Response 6- Social Media

When we think of “culture” today we don’t always think of our ethnic backgrounds or upbringing we think of the fast moving tech savvy world in which we live. Social culture today is predominantly online, our news, weather, banking and even most of our interactions with others are all via a screen of some sort. While in some aspects this is highly praised for its efficiency and speed others question its reliability. Even in the texts we read about Wikipedia one of the main detriments to the site was the fact that so many hands could alter a post making it hard to tell fact from fallacy.

Aside from online accuracy what else has a social media culture done to our values and basic language skills? In chapters 8 and 10 of the Jones and Hafner text they talk about the implications that social media has on our ability to properly communicate. I think about that as i type this and try and count how many times i have had to go back and fix a post on this site because i’ve typed it short hand or in “social media” language. Terms familiar on twitter, Facebook or instagram are not real world terms, they’re not accepted on a resume, in a business email or letter yet we continue to use and incorporate them into our everyday use, even speaking them aloud.

A great example of this is the example of the presidential race in the article “How Social Media is Ruining Politics”, where it states that candidates like Clinton and Bush are having trouble “fitting in”. Social media has become such a norm in our culture not having a large social media following as a public figure head actually works against you, you loose your touch with the world. Which is totally ironic because social media is virtual you can’t actually touch anything. For instance look at Donald Trump’s Twitter Feed and see just how many retweets and favorites he has, his following is huge even if he isn’t the most liked guy on the planet. The point is though he gets an edge for having a mass following, one he maybe didn’t earn but gets because his opponents are being in the times. Even decades ago in the Nixon/ Kennedy presidential race kennedy used the “modern” form of communication to win his election, his opponent Nixon was’t savvy on the new medium of communication thus costing him the race.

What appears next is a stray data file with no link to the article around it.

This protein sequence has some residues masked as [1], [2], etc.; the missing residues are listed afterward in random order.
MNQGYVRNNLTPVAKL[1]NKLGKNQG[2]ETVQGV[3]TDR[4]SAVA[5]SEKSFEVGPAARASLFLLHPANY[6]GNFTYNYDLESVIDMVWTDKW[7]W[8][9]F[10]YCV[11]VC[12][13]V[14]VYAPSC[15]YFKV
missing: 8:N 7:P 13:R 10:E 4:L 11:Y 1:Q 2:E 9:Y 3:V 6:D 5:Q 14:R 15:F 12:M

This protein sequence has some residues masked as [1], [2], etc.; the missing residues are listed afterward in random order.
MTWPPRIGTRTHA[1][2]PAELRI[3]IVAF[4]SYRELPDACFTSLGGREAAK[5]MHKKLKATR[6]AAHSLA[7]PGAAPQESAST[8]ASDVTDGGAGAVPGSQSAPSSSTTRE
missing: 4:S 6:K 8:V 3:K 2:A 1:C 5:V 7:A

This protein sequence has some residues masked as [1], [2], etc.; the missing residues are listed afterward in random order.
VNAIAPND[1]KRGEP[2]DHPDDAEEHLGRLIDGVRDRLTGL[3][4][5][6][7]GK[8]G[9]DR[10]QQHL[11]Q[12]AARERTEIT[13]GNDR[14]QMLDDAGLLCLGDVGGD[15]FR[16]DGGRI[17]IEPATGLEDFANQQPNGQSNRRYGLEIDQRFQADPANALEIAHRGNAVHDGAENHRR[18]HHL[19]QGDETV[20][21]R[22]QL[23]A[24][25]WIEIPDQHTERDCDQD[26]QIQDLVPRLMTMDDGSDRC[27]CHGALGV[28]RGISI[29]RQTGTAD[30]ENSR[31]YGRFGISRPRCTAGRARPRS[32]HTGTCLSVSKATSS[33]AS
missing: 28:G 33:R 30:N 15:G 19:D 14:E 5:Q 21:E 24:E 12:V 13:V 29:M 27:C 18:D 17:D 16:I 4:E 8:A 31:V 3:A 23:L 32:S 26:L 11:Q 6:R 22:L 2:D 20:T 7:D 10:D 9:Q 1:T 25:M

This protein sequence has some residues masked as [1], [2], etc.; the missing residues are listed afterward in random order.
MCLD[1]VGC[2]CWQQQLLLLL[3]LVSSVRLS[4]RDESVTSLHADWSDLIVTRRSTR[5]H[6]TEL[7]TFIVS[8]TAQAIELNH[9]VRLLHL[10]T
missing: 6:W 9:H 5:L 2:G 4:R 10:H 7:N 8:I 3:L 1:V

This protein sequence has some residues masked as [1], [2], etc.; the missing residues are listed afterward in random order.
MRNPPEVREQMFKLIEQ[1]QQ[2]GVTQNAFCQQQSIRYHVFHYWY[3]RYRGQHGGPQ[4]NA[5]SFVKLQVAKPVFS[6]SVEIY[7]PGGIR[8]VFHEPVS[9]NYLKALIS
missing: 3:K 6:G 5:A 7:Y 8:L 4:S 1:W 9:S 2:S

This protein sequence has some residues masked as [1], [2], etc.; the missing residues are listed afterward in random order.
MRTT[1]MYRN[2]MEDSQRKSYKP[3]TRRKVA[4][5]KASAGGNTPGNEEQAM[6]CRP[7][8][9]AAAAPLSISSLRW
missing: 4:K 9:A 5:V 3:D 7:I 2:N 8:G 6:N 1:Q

The language of the world may have its roots in the same places, may share similar meaning to words and symbols but being online changes all of that. There is a whole new frontier to language with social media and though it may not be wildly professional or grammatically correct it is common place on social networks, and to be successful on these apps to gain a following to reach the people and groups you’re targeting you have to know them because the inability to do so leaves you in the dust, obsolete.

1 thought on “Response 6- Social Media

  1. Samantha you are right that social media has changed the way we communicate. In fact, it has provided a whole new language shared globally. What I find really amazing is the reappropriation of previously used words. Social media has some existing words a whole new meaing.

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